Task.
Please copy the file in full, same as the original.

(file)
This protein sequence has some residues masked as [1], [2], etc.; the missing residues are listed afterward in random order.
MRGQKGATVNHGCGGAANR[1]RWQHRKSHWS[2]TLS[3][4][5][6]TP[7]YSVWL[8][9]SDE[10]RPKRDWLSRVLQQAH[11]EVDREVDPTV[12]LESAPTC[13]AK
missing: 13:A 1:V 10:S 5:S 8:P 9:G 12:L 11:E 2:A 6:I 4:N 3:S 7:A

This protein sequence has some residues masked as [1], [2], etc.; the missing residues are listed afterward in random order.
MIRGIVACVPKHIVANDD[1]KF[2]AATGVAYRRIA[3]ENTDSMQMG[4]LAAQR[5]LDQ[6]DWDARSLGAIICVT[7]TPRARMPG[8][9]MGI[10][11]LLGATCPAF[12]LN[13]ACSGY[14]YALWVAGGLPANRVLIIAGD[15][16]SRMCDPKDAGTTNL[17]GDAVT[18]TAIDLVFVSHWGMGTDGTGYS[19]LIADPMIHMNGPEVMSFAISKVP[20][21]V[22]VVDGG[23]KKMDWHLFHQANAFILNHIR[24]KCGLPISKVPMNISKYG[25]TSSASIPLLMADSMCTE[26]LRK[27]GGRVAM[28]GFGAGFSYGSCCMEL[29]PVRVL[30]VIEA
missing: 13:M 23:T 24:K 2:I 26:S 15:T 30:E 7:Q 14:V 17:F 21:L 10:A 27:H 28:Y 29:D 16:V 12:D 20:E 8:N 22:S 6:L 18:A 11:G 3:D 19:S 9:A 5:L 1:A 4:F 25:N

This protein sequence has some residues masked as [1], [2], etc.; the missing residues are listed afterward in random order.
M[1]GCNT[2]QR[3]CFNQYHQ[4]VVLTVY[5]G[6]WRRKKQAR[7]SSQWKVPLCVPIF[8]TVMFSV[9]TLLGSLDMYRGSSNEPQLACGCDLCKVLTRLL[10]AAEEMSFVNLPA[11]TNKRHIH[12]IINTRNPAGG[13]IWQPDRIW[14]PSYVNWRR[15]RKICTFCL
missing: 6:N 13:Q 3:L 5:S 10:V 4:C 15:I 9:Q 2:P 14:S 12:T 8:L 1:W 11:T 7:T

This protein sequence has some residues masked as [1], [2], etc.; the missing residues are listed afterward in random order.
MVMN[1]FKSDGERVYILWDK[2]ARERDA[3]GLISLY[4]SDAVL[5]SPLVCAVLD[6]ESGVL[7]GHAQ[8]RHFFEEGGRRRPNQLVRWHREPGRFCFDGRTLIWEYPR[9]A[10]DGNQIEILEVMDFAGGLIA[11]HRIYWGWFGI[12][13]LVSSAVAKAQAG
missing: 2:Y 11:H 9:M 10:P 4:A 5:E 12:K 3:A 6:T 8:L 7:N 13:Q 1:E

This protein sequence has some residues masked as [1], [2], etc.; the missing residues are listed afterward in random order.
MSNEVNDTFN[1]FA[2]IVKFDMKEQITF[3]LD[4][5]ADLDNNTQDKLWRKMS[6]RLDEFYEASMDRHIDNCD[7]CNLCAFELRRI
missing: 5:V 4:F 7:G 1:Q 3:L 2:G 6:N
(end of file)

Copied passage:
This protein sequence has some residues masked as [1], [2], etc.; the missing residues are listed afterward in random order.
MRGQKGATVNHGCGGAANR[1]RWQHRKSHWS[2]TLS[3][4][5][6]TP[7]YSVWL[8][9]SDE[10]RPKRDWLSRVLQQAH[11]EVDREVDPTV[12]LESAPTC[13]AK
missing: 13:A 1:V 10:S 5:S 8:P 9:G 12:L 11:E 2:A 6:I 4:N 3:S 7:A

This protein sequence has some residues masked as [1], [2], etc.; the missing residues are listed afterward in random order.
MIRGIVACVPKHIVANDD[1]KF[2]AATGVAYRRIA[3]ENTDSMQMG[4]LAAQR[5]LDQ[6]DWDARSLGAIICVT[7]TPRARMPG[8][9]MGI[10][11]LLGATCPAF[12]LN[13]ACSGY[14]YALWVAGGLPANRVLIIAGD[15][16]SRMCDPKDAGTTNL[17]GDAVT[18]TAIDLVFVSHWGMGTDGTGYS[19]LIADPMIHMNGPEVMSFAISKVP[20][21]V[22]VVDGG[23]KKMDWHLFHQANAFILNHIR[24]KCGLPISKVPMNISKYG[25]TSSASIPLLMADSMCTE[26]LRK[27]GGRVAM[28]GFGAGFSYGSCCMEL[29]PVRVL[30]VIEA
missing: 13:M 23:T 24:K 2:I 26:S 15:T 30:E 7:Q 14:V 17:F 21:L 10:A 27:H 28:Y 29:D 16:V 12:D 20:E 8:N 22:S 6:L 18:A 11:G 3:D 19:S 9:A 5:L 1:A 4:F 25:N

This protein sequence has some residues masked as [1], [2], etc.; the missing residues are listed afterward in random order.
M[1]GCNT[2]QR[3]CFNQYHQ[4]VVLTVY[5]G[6]WRRKKQAR[7]SSQWKVPLCVPIF[8]TVMFSV[9]TLLGSLDMYRGSSNEPQLACGCDLCKVLTRLL[10]AAEEMSFVNLPA[11]TNKRHIH[12]IINTRNPAGG[13]IWQPDRIW[14]PSYVNWRR[15]RKICTFCL
missing: 6:N 13:Q 3:L 5:S 10:V 4:C 15:I 9:Q 2:P 14:S 12:T 8:L 1:W 11:T 7:T

This protein sequence has some residues masked as [1], [2], etc.; the missing residues are listed afterward in random order.
MVMN[1]FKSDGERVYILWDK[2]ARERDA[3]GLISLY[4]SDAVL[5]SPLVCAVLD[6]ESGVL[7]GHAQ[8]RHFFEEGGRRRPNQLVRWHREPGRFCFDGRTLIWEYPR[9]A[10]DGNQIEILEVMDFAGGLIA[11]HRIYWGWFGI[12][13]LVSSAVAKAQAG
missing: 2:Y 11:H 9:M 10:P 4:A 5:E 12:K 3:A 6:T 8:L 7:N 13:Q 1:E

This protein sequence has some residues masked as [1], [2], etc.; the missing residues are listed afterward in random order.
MSNEVNDTFN[1]FA[2]IVKFDMKEQITF[3]LD[4][5]ADLDNNTQDKLWRKMS[6]RLDEFYEASMDRHIDNCD[7]CNLCAFELRRI
missing: 5:V 4:F 7:G 1:Q 3:L 2:G 6:N